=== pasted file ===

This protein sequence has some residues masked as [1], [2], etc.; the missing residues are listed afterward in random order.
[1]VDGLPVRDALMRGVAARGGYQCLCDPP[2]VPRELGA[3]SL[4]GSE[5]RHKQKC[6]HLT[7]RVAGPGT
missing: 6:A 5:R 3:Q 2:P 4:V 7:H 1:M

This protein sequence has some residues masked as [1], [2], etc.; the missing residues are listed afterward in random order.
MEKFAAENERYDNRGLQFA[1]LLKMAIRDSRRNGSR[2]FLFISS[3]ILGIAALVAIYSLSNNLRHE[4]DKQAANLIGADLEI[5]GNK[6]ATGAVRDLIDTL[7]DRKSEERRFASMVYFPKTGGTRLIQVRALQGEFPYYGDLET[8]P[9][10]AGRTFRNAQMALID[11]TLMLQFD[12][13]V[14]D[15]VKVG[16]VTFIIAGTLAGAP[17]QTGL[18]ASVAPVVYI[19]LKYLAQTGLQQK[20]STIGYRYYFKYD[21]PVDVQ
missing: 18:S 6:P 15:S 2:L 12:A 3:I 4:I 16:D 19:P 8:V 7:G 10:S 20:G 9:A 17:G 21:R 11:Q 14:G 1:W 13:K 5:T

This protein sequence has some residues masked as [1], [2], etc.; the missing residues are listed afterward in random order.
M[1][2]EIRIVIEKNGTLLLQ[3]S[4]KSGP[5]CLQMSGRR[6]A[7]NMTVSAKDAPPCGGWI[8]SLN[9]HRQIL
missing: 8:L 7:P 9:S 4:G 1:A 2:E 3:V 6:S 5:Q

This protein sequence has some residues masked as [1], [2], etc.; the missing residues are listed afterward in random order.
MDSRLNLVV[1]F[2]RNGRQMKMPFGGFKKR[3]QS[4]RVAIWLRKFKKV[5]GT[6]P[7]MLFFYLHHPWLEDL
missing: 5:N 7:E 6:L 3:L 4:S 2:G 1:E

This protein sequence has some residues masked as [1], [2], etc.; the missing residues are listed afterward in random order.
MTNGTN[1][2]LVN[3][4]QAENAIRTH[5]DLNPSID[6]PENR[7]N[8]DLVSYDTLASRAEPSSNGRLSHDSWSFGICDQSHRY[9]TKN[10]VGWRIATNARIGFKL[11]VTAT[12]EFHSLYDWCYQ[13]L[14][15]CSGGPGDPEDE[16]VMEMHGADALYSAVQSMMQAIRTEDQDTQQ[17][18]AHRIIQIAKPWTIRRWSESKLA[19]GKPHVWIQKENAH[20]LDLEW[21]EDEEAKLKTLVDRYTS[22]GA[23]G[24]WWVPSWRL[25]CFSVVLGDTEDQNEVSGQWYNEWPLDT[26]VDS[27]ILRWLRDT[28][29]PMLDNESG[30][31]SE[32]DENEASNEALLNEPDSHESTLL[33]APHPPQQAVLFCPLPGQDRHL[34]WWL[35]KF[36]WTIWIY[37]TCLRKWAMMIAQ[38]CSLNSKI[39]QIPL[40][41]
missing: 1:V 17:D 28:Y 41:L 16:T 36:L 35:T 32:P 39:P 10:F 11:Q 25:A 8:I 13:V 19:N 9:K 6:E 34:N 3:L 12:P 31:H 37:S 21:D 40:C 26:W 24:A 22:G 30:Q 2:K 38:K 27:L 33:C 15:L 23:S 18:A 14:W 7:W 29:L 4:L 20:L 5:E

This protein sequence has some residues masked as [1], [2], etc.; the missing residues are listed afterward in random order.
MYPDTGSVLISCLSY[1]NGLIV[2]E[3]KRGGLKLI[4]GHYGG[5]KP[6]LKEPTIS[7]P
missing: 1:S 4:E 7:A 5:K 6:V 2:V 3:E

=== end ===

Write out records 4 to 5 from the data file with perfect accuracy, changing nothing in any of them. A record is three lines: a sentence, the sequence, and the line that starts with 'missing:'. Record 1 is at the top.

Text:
This protein sequence has some residues masked as [1], [2], etc.; the missing residues are listed afterward in random order.
MDSRLNLVV[1]F[2]RNGRQMKMPFGGFKKR[3]QS[4]RVAIWLRKFKKV[5]GT[6]P[7]MLFFYLHHPWLEDL
missing: 5:N 7:E 6:L 3:L 4:S 2:G 1:E

This protein sequence has some residues masked as [1], [2], etc.; the missing residues are listed afterward in random order.
MTNGTN[1][2]LVN[3][4]QAENAIRTH[5]DLNPSID[6]PENR[7]N[8]DLVSYDTLASRAEPSSNGRLSHDSWSFGICDQSHRY[9]TKN[10]VGWRIATNARIGFKL[11]VTAT[12]EFHSLYDWCYQ[13]L[14][15]CSGGPGDPEDE[16]VMEMHGADALYSAVQSMMQAIRTEDQDTQQ[17][18]AHRIIQIAKPWTIRRWSESKLA[19]GKPHVWIQKENAH[20]LDLEW[21]EDEEAKLKTLVDRYTS[22]GA[23]G[24]WWVPSWRL[25]CFSVVLGDTEDQNEVSGQWYNEWPLDT[26]VDS[27]ILRWLRDT[28][29]PMLDNESG[30][31]SE[32]DENEASNEALLNEPDSHESTLL[33]APHPPQQAVLFCPLPGQDRHL[34]WWL[35]KF[36]WTIWIY[37]TCLRKWAMMIAQ[38]CSLNSKI[39]QIPL[40][41]
missing: 1:V 17:D 28:Y 41:L 16:T 36:L 35:T 32:P 39:P 10:F 11:Q 25:A 8:I 13:V 19:N 9:K 6:E 34:N 3:L 12:P 31:H 37:S 21:D 40:C 26:W 24:A 22:G 30:Q 2:K 38:K 27:L 33:C 15:L 23:S 18:A 14:W 7:W 29:L 4:L 20:L 5:E